While we know that this hasn’t worked for everyone, even pest control professionals recommend the use of strong smells like peppermint or clove oil, ammonia, cayenne pepper, mint toothpaste, dryer sheets, vinegar, or tea bags.

You’ll hear many people claim that those smells are excellent deterrents, and you’ll hear many others claim that the mice loved the smells and made nests with the dryer sheets, ate the soap, etc. Different strokes for different mice, apparently!

Many RVers swear by the product Fresh Cab which is non-toxic, environmentally friendly, and actually smells great (to humans).  About 80% of 9,000 Amazon reviewers say it works. About 7% say it’s a mouse snack. Your mileage may vary.

Sale
Fresh Cab Botanical Rodent Repellent - Environmentally Friendly, Keeps Mice Out, 4 Scent Pouches
  • NON-TOXIC - Made with balsam fir oil, this plant-based alternative freshens and protects our storage areas for up to 90 days.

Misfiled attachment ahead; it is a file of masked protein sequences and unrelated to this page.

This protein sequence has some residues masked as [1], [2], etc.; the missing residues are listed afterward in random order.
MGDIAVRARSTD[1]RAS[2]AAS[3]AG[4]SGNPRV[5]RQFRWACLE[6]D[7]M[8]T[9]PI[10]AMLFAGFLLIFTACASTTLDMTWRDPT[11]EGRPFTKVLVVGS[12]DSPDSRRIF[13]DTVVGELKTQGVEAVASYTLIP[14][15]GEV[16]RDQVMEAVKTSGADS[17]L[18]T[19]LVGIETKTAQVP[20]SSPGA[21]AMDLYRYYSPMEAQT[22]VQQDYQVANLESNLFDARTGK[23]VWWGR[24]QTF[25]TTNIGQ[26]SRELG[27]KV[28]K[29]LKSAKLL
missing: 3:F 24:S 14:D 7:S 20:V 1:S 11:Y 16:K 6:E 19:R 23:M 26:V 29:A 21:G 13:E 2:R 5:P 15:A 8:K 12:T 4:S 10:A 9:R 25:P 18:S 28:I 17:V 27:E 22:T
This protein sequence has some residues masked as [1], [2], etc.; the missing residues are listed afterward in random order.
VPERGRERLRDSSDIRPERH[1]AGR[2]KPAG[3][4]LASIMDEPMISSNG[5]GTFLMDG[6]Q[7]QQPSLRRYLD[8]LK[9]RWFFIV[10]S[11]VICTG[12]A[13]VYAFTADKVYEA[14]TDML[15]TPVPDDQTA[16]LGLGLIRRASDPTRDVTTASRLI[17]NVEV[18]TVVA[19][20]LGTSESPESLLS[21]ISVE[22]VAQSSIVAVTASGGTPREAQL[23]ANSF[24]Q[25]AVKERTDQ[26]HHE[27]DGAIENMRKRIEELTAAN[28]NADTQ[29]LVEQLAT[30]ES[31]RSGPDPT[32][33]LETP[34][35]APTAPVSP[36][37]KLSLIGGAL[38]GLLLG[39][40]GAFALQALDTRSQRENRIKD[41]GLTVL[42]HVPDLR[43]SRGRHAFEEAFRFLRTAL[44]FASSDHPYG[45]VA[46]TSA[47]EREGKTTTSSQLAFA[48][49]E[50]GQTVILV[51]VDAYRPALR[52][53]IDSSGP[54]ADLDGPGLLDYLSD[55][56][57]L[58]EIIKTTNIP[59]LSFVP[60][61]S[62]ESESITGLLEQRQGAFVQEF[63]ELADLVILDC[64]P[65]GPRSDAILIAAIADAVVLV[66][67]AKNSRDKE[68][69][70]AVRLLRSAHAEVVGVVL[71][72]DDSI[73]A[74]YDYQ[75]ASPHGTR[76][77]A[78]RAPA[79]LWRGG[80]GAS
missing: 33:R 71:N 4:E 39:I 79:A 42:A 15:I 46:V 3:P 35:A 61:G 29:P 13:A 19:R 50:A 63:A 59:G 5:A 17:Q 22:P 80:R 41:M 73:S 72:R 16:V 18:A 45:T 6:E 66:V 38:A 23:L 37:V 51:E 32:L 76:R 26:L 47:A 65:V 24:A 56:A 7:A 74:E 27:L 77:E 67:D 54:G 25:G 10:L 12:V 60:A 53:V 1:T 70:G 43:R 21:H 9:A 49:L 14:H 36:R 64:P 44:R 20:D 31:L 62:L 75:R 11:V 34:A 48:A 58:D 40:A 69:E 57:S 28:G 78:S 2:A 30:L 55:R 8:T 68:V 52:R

• NO-MESS, EASY TO USE - Remove plastic overwrap. For use in currently infested areas, increase use to 1 pouch per 8 sq. feet of floor space, and...

Have You Used Mothballs to Keep Mice Away?

Since there isn’t one solution that seems to work for all mice/situations, let us know what you’ve used to keep mice at bay and how well it has worked for you!

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TJL

Monday 3rd of October 2022

During Winter storage, I put poison bait on top of the tires and an open container of mothballs inside. So far, 9 Winters, no mice. We thoroughly clean after every trip and rig is always outdoors.

Steve Lamb

Tuesday 20th of September 2022

I don’t know if you have ever met Sean and Kristy in your travels but this is pretty funny! https://longlonghoneymoon.com/mice ~ Steve

Larry B

Tuesday 20th of September 2022